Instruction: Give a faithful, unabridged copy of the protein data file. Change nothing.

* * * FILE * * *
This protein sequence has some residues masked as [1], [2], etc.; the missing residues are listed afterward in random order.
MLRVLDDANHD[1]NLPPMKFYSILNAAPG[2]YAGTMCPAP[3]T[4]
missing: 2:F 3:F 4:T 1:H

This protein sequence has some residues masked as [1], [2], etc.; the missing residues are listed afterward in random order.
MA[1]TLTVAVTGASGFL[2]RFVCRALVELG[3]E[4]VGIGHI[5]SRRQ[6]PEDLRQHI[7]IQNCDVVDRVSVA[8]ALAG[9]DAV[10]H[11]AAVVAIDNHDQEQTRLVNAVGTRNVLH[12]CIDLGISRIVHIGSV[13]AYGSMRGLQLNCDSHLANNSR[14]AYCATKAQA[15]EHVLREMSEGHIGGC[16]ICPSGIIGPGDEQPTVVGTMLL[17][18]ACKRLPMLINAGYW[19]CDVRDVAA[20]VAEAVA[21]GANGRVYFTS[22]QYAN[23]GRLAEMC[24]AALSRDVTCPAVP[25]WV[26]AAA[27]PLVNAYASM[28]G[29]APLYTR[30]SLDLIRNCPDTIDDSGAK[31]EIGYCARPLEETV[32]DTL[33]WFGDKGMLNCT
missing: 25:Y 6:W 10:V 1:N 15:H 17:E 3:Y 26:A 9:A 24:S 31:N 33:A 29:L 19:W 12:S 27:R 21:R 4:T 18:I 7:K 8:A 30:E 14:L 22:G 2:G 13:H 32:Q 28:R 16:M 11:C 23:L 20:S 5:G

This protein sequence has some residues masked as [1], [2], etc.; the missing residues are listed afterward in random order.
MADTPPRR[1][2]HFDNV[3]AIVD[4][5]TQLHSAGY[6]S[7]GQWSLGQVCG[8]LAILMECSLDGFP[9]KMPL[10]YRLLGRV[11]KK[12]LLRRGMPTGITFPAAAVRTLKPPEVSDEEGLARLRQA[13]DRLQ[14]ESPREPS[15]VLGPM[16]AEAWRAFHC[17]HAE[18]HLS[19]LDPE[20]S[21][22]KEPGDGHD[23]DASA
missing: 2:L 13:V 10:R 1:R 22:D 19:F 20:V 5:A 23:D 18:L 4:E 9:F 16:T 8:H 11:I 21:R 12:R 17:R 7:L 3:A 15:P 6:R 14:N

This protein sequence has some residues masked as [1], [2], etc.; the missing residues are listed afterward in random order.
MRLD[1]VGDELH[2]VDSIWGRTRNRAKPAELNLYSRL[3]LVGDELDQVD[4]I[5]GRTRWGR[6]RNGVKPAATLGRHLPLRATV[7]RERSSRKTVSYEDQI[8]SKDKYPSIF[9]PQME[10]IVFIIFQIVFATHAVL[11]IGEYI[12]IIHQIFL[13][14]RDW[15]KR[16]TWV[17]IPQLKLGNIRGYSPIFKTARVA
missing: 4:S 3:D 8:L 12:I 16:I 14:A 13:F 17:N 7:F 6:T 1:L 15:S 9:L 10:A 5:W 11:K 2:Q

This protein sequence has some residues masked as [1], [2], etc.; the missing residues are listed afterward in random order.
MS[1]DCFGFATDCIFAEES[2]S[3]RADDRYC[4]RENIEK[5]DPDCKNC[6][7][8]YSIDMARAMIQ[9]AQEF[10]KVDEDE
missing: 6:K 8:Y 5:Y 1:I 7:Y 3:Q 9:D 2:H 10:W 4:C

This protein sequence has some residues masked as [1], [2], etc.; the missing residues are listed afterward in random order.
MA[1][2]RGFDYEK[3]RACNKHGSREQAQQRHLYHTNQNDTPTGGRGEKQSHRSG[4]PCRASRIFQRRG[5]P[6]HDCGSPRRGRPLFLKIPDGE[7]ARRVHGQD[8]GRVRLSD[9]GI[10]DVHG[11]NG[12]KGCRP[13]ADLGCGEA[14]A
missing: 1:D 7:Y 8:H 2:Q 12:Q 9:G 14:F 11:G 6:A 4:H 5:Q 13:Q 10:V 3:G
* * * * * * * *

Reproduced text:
This protein sequence has some residues masked as [1], [2], etc.; the missing residues are listed afterward in random order.
MLRVLDDANHD[1]NLPPMKFYSILNAAPG[2]YAGTMCPAP[3]T[4]
missing: 2:F 3:F 4:T 1:H

This protein sequence has some residues masked as [1], [2], etc.; the missing residues are listed afterward in random order.
MA[1]TLTVAVTGASGFL[2]RFVCRALVELG[3]E[4]VGIGHI[5]SRRQ[6]PEDLRQHI[7]IQNCDVVDRVSVA[8]ALAG[9]DAV[10]H[11]AAVVAIDNHDQEQTRLVNAVGTRNVLH[12]CIDLGISRIVHIGSV[13]AYGSMRGLQLNCDSHLANNSR[14]AYCATKAQA[15]EHVLREMSEGHIGGC[16]ICPSGIIGPGDEQPTVVGTMLL[17][18]ACKRLPMLINAGYW[19]CDVRDVAA[20]VAEAVA[21]GANGRVYFTS[22]QYAN[23]GRLAEMC[24]AALSRDVTCPAVP[25]WV[26]AAA[27]PLVNAYASM[28]G[29]APLYTR[30]SLDLIRNCPDTIDDSGAK[31]EIGYCARPLEETV[32]DTL[33]WFGDKGMLNCT
missing: 25:Y 6:W 10:V 1:N 15:H 17:E 3:Y 26:A 9:A 24:S 31:N 33:A 29:L 19:W 12:S 27:R 21:R 4:T 18:I 7:K 8:A 30:E 14:L 22:G 2:G 13:H 32:Q 28:R 16:M 11:C 23:L 20:S 5:G

This protein sequence has some residues masked as [1], [2], etc.; the missing residues are listed afterward in random order.
MADTPPRR[1][2]HFDNV[3]AIVD[4][5]TQLHSAGY[6]S[7]GQWSLGQVCG[8]LAILMECSLDGFP[9]KMPL[10]YRLLGRV[11]KK[12]LLRRGMPTGITFPAAAVRTLKPPEVSDEEGLARLRQA[13]DRLQ[14]ESPREPS[15]VLGPM[16]AEAWRAFHC[17]HAE[18]HLS[19]LDPE[20]S[21][22]KEPGDGHD[23]DASA
missing: 2:L 13:V 10:R 1:R 22:D 19:F 20:V 5:A 23:D 18:L 4:E 9:F 16:T 8:H 11:I 21:R 12:R 17:R 7:L 3:A 15:P 6:R 14:N

This protein sequence has some residues masked as [1], [2], etc.; the missing residues are listed afterward in random order.
MRLD[1]VGDELH[2]VDSIWGRTRNRAKPAELNLYSRL[3]LVGDELDQVD[4]I[5]GRTRWGR[6]RNGVKPAATLGRHLPLRATV[7]RERSSRKTVSYEDQI[8]SKDKYPSIF[9]PQME[10]IVFIIFQIVFATHAVL[11]IGEYI[12]IIHQIFL[13][14]RDW[15]KR[16]TWV[17]IPQLKLGNIRGYSPIFKTARVA
missing: 4:S 3:D 8:L 12:I 16:I 14:A 13:F 17:N 7:F 6:T 1:L 15:S 9:L 10:A 5:W 11:K 2:Q

This protein sequence has some residues masked as [1], [2], etc.; the missing residues are listed afterward in random order.
MS[1]DCFGFATDCIFAEES[2]S[3]RADDRYC[4]RENIEK[5]DPDCKNC[6][7][8]YSIDMARAMIQ[9]AQEF[10]KVDEDE
missing: 6:K 8:Y 5:Y 1:I 7:Y 3:Q 9:D 2:H 10:W 4:C

This protein sequence has some residues masked as [1], [2], etc.; the missing residues are listed afterward in random order.
MA[1][2]RGFDYEK[3]RACNKHGSREQAQQRHLYHTNQNDTPTGGRGEKQSHRSG[4]PCRASRIFQRRG[5]P[6]HDCGSPRRGRPLFLKIPDGE[7]ARRVHGQD[8]GRVRLSD[9]GI[10]DVHG[11]NG[12]KGCRP[13]ADLGCGEA[14]A
missing: 1:D 7:Y 8:H 2:Q 12:Q 9:G 14:F 11:G 6:A 4:H 5:Q 13:Q 10:V 3:G